From happy hours on maternity wards where family members are offered chips and cookies to strict mandates regarding patient/visitor entry-to-greeting time to practitioner script development for patient interactions, hospitals are trying to win the patient satisfaction game in
Figure 1. Photograph of button.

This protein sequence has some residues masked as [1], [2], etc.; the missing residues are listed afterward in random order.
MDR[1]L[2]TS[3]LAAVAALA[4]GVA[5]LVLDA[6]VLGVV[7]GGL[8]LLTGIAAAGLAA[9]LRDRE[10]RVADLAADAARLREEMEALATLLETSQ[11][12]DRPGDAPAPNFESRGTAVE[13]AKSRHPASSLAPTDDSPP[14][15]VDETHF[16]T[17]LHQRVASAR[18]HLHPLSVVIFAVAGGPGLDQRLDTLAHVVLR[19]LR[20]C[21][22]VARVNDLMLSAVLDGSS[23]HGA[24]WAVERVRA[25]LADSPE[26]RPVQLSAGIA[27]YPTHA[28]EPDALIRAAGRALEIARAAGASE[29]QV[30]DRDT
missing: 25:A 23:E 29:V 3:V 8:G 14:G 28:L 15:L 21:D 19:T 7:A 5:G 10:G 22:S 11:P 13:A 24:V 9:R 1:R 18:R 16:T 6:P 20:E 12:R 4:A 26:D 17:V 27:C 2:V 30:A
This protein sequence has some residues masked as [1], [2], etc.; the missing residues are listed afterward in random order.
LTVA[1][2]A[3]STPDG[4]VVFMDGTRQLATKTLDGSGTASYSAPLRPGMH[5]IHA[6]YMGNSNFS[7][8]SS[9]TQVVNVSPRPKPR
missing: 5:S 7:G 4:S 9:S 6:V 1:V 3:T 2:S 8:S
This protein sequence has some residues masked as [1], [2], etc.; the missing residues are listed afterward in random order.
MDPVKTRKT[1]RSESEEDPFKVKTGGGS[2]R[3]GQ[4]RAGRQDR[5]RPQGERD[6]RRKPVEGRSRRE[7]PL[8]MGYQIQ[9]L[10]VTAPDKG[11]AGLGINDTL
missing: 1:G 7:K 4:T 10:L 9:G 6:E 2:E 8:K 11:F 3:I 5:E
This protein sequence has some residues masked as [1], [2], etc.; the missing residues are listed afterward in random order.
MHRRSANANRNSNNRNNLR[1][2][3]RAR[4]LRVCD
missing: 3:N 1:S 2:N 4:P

creative ways . Even though some have postulated that efforts to cater to patient satisfaction may lead to health care overutilization [5,6] while others have reported that patient satisfaction surveys have undergone little peer-reviewed validation and do not account for patient biases , and still others debate if a patient even has the ability to objectively report on the patient experience , healthcare providers find themselves operating under the Hospital Value-Based Purchasing Program’s rules. The ethics and implications of attempting to manipulate patient satisfaction scores are obvious ; and, a wearable visual cue focused specifically on a patient satisfaction survey question is certainly open to criticism. However, with reimbursement contingent upon the report of the patient experience, it will be interesting to see how far healthcare executives and hospital systems are willing to go to make the grade. The study described here suggests that a visual cue prompting the patient (and perhaps the practitioner) to discuss patient treatment and progress improved the PGPSS score specific to the question the button addressed. Alternatively, one might argue that the visual reinforcement of the survey question alone may have led to the improvement in the score. Regardless of the cause, the improvement in the score is noteworthy and such a practice may be interesting to hospitals struggling to achieve acceptable marks on patient satisfaction.